On the other hand, according to the invention as shown in FIG. 2, shielding material in the form of a steel rod 15 with a square cross section is used in the place of the rods 10 which have a circular cross section. The length of the side of the square rod 15 is 10.8 or 9.5 mm, which is the same size as the diameter of the cylindrical fuel rods. Therefore, the same spacer 1 with the same projections or bulges 12, 13 can be used and connected to the same guide tubes 6 to form a fuel element skeleton. However, the mass of the steel used for shielding is 30% larger than with cylindrical steel rods. The coolant flow which otherwise flows through the mesh apertures 4 of the spacer 1 parallel to the longitudinal direction of the rods, is also reduced to the same extent. This provides compensation for the fact that less heat is developed in the shielding rods 15 than in the fuel rods 10.
FIG. 2 also shows a rod 15' having a steel core 16 provided with a jacket 17 of zirconium. The jacket may, for instance, be vapor-deposited as a corrosion protection or applied by electroplating.
According to FIG. 2, elements can be completely filled with rods 15 and placed at the rim of a reactor core, having a central region which is formed of normal elements according to FIG. 1. However, a sufficient shielding action may possibly be obtained even if only one row or several rows facing the periphery, are provided in the form of shielding rods 15 instead of in the form of the fuel rods otherwise provided in the neutron shielding assemblies.
In FIG. 3, embodiment is shown, in which the outer row 20 in an a neutron shielding assembly is provided with rods 15', having a zirconium cladding tube 17 which contains a lead core 16' as the neutron-absorbing material. On the other hand, the adjacent row 21 closer to the interior of the core, has cladding tubes 17 of the rods 15' which contain a core 16" of zirconium oxide or D2 O which in particular shields the fast neutrons by reflection. The remainder of the spacer 1 includes fuel rods 10.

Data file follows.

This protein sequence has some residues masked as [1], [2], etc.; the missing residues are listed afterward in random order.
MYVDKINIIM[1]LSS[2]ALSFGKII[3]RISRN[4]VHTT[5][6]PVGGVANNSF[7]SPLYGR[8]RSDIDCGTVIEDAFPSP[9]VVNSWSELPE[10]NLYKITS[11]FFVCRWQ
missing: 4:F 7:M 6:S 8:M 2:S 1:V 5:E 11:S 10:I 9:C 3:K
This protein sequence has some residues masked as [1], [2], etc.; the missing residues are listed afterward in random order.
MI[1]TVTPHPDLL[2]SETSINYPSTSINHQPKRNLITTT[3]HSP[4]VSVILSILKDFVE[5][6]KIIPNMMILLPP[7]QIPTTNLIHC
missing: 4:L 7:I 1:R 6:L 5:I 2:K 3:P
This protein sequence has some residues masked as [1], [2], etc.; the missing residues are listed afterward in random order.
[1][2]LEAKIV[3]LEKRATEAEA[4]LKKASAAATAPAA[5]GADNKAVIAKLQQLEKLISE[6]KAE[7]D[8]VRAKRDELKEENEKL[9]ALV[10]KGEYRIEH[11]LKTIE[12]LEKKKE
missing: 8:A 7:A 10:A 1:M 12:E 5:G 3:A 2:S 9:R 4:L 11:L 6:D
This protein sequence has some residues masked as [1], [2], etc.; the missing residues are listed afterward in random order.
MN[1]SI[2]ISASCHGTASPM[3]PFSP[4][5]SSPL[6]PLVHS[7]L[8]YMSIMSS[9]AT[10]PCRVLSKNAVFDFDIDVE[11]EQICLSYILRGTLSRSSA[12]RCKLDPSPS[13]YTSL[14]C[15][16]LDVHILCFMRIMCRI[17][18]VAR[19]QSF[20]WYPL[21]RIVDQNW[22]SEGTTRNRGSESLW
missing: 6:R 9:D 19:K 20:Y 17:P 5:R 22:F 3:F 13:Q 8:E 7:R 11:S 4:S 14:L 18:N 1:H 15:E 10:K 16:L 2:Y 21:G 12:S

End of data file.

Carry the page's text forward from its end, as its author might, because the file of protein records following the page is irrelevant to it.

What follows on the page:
In the embodiment according to FIG. 3, the rows 20 and 21 extend at right angles because the neutron shielding assembly is meant to be used for a corner at the outside of the core. For neutron shielding assemblies having an outside corner which lies on a straight part of the core periphery, the rows 20, 21 would extend straight and parallel to each other. Furthermore, absorbing and reflecting materials 16', 16" could also be provided in several respective rows.
FIG. 4 shows that the cross section of the neutron-shielding material of a rod 15" can also be increased beyond the dimensions of the fuel rod diameter, while retaining the spacer 1 shown in FIG. 1. The points of engagement of the projections 12, 13 of the spacer 1 then lie in depressions 23 of the square cross section, shown by dotted lines. If the spacer 1 which is customary for cylindrical fuel rods is dispensed with, the square cross section can be made still larger. The neutron-shielding material of such rods 15'" then covers about 80% of the area of the grid mesh aperture 4 and thus reaches the maximum shielding effect with the largest heating span of the bypass flow of the coolant.
The foregoing is a description corresponding in substance to German application No. P 33 01 965.7, filed Jan. 21, 1983, the International priority of which is being claimed for the instant application, and which is hereby made part of this application. Any material discrepancies between the foregoing specification and the aforementioned corresponding German application are to be resolved in favor of the latter.
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|U.S. Classification||376/438, 376/272, 376/327, 376/287, 376/446, 976/DIG.63, 376/339, 376/288, 376/447, 976/DIG.155, 376/442|
|International Classification||G21C3/30, G21C11/06, G21C11/02, G21C3/326, G21C5/00|
|Cooperative Classification||G21Y2002/201, G21Y2002/102, Y02E30/38, G21C11/024, G21Y2004/30, G21C3/326|
|European Classification||G21C11/02B2, G21C3/326|
|Jun 11, 1986||AS||Assignment|
Owner name: KRAFTWERK UNION AKTIENGESELLSCHAFT, MULHEIM (RUHR)
Free format text: ASSIGNMENT OF ASSIGNORS INTEREST.;ASSIGNOR:SUCHY, PETER;REEL/FRAME:004557/0917
Effective date: 19831221
Owner name: KRAFTWERK UNION AKTIENGESELLSCHAFT,GERMANY
Free format text: ASSIGNMENT OF ASSIGNORS INTEREST;ASSIGNOR:SUCHY, PETER;REEL/FRAME:004557/0917
Effective date: 19831221
|Apr 3, 1990||FPAY||Fee payment|
Year of fee payment: 4
|Mar 24, 1994||FPAY||Fee payment|
Year of fee payment: 8
|Mar 30, 1998||FPAY||Fee payment|
Year of fee payment: 12